By employing Jews in his crockery factory manufacturing goods for the German army, Schindler ensures their survival against terrifying odds. At the same time, he must remain solvent with the help of a Jewish accountant (Ben Kingsley) and negotiate business with a vicious, obstinate Nazi commandant (Ralph Fiennes) who enjoys shooting Jews as target practice from the balcony of his villa overlooking a prison camp. Schindler's List gains much of its power not by trying to explain Schindler's motivations, but by dramatizing the delicate diplomacy and determination with which he carried out his generous deeds.
As a drinker and womanizer who thought nothing of associating with Nazis, Schindler was hardly a model of decency; the film is largely about his transformation in response to the horror around him. Spielberg doesn't flinch from that horror, and the result is a film that combines remarkable humanity with abhorrent inhumanity--a film that functions as a powerful history lesson and a testament to the resilience of the human spirit in the context of a living nightmare. --Jeff Shannon
The picture here is impressive, although there are noticeable flaws. The 1.85:1 anamorphic picture showcases excellent detail and rich black levels; at times the picture looked so good I thought that the movie was remastered by Lowery Digital Services. But then minor flaws show up, such as excessive grain and minor print flaws (such as in the sequence where Schindler Jews are calling out their names, I spotted a vertical line). Flaws aside, the picture is still beautiful and Janusz Kaminski's photography is put to good use here.
The audio is presented in Dolby Digital 5.1 and DTS 5.1 Surround. All Dolby and DTS tracks give a sense of place to the film, and while the tracks aren't bass-heavy, they fit the movie's tone perfectly. It demonstrates excellent stereo separation and bass response, all the while not calling attention to itself. The two-sided disc cuts down on cost, and the menus allow one to access each part of the DVD with considerable ease. (The movie is also given French and Spanish spoken languages and subtitles, while the extras have optional subtitles in English, French, and Spanish.)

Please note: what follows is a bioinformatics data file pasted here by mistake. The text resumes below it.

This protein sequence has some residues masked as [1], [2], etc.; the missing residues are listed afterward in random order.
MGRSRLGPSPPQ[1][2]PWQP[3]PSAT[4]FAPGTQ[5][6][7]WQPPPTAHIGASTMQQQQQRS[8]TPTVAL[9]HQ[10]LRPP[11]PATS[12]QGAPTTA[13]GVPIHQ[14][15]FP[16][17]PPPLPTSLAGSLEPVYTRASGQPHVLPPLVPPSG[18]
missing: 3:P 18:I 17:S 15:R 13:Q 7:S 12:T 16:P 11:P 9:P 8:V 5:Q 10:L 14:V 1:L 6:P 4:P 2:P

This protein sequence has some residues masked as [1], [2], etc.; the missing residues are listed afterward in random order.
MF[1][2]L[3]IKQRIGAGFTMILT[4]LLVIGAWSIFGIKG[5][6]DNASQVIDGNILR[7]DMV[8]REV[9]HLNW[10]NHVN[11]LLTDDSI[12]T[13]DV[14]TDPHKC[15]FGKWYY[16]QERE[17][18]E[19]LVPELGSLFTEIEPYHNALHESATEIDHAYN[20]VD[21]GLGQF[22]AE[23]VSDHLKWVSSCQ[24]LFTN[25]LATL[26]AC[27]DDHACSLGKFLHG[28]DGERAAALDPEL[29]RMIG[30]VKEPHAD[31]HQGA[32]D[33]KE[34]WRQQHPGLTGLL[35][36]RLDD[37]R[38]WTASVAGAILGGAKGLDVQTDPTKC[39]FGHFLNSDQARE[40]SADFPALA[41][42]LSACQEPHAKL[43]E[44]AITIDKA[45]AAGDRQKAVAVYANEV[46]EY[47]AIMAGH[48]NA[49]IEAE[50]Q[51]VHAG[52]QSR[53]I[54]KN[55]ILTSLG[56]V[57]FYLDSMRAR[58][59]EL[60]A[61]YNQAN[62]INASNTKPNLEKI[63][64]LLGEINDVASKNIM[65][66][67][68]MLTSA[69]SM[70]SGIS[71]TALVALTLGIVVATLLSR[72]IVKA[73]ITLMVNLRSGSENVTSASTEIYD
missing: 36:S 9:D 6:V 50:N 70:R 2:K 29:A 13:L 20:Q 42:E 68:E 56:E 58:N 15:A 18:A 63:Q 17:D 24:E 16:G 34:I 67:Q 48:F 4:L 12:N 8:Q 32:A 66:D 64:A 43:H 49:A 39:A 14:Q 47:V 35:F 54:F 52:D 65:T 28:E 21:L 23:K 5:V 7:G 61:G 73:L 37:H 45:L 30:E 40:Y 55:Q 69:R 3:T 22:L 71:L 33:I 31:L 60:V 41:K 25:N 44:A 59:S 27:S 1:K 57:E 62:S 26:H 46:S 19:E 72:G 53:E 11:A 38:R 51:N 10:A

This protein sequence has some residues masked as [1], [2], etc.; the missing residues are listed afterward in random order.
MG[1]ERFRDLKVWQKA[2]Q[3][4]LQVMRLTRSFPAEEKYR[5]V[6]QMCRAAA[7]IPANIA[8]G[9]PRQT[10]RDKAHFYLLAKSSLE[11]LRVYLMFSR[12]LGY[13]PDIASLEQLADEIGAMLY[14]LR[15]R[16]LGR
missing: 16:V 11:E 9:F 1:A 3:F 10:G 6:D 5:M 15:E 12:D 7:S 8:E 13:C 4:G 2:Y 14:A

Now, the disadvantages. I know people were expecting an extras-packed version of this movie, but we only have two real extras included; the "Voices From the List" Featurette and "Behind the Shoah Visual Foundation" Featurette. Both are good extras detailing the various stories recounted by actual Schindler Jews, and while these are substantial enough, I had the feeling more could've been added. If Spielberg were to do commentaries, I would appreciate one done for this film, and the addition of the theatrical trailer would help too. Inclusion of those two extras would've added much more to the DVD.
Still, quibble about the extras aside, the disc release of this film gives newcomers a chance to be introduced to one of Spielberg's greatest cinematic achievements ever made, with great picture and sound. It may not always be easy viewing, but the impact it leaves is indelible and unforgettable. For fans of Spielberg's work and this movie, this disc is a must-have, despite the slim extras. (If you're intent on having more, the gift set is a viable option. Along with the DVD, it also includes a booklet, the movie's soundtrack CD, certificate of authenticity, a photo still book and a Plexiglas keep case.)
When I read the film's decription, I thought it'd be a collection of scenes about the Holocaust. And I thought, big deal. But the movie has some very vivid, poignant moments. There are enough characters, enough motivations, enough idiosyncrasies to make the screenplay rich enough to keep us always involved. Yet, the director does not shy from the humanity of the bad guys and the shortcomings of the good ones.
Ben Kingsley makes for a fabulous fidgety character, ever so worried but in a palpable outwardly manner. Liam Neeson as the pivot is very convincing. But the cake I feel goes to Ralph Fiennes who mastered the European accent of English to such perfection that I almost scorned him as a true soldier of the war. His casual demeanor while shooting a couple of workers in the camps from his balcony was a sight to behold.
BUT the most stunning thing about this movie, as it unfolds, is the pang of conscience in a simple man that made all the difference in the lives of so many. The gruesome scenes of the lives lost in the dastardly "war" is etched in my memory, and the number of people Schindler saved was impressive, but the thing I remember having being touched MOST by is how such an imperfect man found himself doing something so perfect.
All in all, despite the undeservedly featureless DVD that Universal has slapped this movie on, it must be a prominent part of every movie collection!